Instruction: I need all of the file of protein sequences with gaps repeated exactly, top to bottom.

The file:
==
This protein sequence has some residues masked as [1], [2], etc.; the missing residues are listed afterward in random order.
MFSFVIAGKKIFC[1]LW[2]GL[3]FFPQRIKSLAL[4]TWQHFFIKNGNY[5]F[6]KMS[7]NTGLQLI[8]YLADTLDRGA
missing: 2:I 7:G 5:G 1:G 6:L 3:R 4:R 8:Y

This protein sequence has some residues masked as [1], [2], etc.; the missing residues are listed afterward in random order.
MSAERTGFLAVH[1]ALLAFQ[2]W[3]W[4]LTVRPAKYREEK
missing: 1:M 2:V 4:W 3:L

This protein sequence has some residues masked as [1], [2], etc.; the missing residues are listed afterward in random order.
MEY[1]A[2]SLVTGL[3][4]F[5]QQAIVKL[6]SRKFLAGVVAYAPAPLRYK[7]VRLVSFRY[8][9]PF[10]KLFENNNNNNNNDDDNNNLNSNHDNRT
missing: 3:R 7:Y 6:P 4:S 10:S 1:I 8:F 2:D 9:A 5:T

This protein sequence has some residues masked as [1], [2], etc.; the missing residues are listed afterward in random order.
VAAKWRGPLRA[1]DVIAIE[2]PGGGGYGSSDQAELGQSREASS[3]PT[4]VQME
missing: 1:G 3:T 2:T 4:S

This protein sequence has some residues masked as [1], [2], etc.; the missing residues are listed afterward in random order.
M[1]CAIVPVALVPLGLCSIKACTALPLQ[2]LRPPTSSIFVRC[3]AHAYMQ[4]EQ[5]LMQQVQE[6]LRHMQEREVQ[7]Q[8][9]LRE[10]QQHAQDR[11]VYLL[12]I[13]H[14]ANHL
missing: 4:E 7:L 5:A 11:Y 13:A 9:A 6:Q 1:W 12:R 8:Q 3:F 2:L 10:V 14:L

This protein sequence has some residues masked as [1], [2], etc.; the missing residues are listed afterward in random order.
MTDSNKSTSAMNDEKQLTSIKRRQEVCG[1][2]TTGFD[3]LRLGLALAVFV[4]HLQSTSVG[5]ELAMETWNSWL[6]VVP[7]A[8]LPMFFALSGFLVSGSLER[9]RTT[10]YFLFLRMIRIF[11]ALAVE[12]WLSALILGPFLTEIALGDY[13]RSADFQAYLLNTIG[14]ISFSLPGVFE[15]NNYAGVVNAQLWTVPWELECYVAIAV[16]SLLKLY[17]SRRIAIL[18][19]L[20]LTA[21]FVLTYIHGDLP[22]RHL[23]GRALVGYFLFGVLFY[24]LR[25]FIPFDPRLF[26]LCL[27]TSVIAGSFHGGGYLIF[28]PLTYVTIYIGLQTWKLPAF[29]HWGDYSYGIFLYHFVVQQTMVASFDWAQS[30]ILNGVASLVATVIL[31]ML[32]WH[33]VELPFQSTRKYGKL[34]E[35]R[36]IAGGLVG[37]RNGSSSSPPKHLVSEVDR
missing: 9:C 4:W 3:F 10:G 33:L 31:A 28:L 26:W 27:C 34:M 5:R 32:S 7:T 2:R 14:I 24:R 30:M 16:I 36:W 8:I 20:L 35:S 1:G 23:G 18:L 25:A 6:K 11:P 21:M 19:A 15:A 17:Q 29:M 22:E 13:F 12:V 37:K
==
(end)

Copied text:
This protein sequence has some residues masked as [1], [2], etc.; the missing residues are listed afterward in random order.
MFSFVIAGKKIFC[1]LW[2]GL[3]FFPQRIKSLAL[4]TWQHFFIKNGNY[5]F[6]KMS[7]NTGLQLI[8]YLADTLDRGA
missing: 2:I 7:G 5:G 1:G 6:L 3:R 4:R 8:Y

This protein sequence has some residues masked as [1], [2], etc.; the missing residues are listed afterward in random order.
MSAERTGFLAVH[1]ALLAFQ[2]W[3]W[4]LTVRPAKYREEK
missing: 1:M 2:V 4:W 3:L

This protein sequence has some residues masked as [1], [2], etc.; the missing residues are listed afterward in random order.
MEY[1]A[2]SLVTGL[3][4]F[5]QQAIVKL[6]SRKFLAGVVAYAPAPLRYK[7]VRLVSFRY[8][9]PF[10]KLFENNNNNNNNDDDNNNLNSNHDNRT
missing: 3:R 7:Y 6:P 4:S 10:S 1:I 8:F 2:D 9:A 5:T

This protein sequence has some residues masked as [1], [2], etc.; the missing residues are listed afterward in random order.
VAAKWRGPLRA[1]DVIAIE[2]PGGGGYGSSDQAELGQSREASS[3]PT[4]VQME
missing: 1:G 3:T 2:T 4:S

This protein sequence has some residues masked as [1], [2], etc.; the missing residues are listed afterward in random order.
M[1]CAIVPVALVPLGLCSIKACTALPLQ[2]LRPPTSSIFVRC[3]AHAYMQ[4]EQ[5]LMQQVQE[6]LRHMQEREVQ[7]Q[8][9]LRE[10]QQHAQDR[11]VYLL[12]I[13]H[14]ANHL
missing: 4:E 7:L 5:A 11:Y 13:A 9:A 6:Q 1:W 12:R 8:Q 3:F 2:L 10:V 14:L

This protein sequence has some residues masked as [1], [2], etc.; the missing residues are listed afterward in random order.
MTDSNKSTSAMNDEKQLTSIKRRQEVCG[1][2]TTGFD[3]LRLGLALAVFV[4]HLQSTSVG[5]ELAMETWNSWL[6]VVP[7]A[8]LPMFFALSGFLVSGSLER[9]RTT[10]YFLFLRMIRIF[11]ALAVE[12]WLSALILGPFLTEIALGDY[13]RSADFQAYLLNTIG[14]ISFSLPGVFE[15]NNYAGVVNAQLWTVPWELECYVAIAV[16]SLLKLY[17]SRRIAIL[18][19]L[20]LTA[21]FVLTYIHGDLP[22]RHL[23]GRALVGYFLFGVLFY[24]LR[25]FIPFDPRLF[26]LCL[27]TSVIAGSFHGGGYLIF[28]PLTYVTIYIGLQTWKLPAF[29]HWGDYSYGIFLYHFVVQQTMVASFDWAQS[30]ILNGVASLVATVIL[31]ML[32]WH[33]VELPFQSTRKYGKL[34]E[35]R[36]IAGGLVG[37]RNGSSSSPPKHLVSEVDR
missing: 9:C 4:W 3:F 10:G 33:L 31:A 28:L 26:W 27:C 34:M 5:R 32:S 7:T 2:R 14:I 24:R 30:M 16:I 36:W 8:I 20:L 35:S 1:G 23:G 18:L 25:A 6:K 11:P 21:M 19:A 15:A 17:Q 29:M 22:E 13:F 12:V 37:K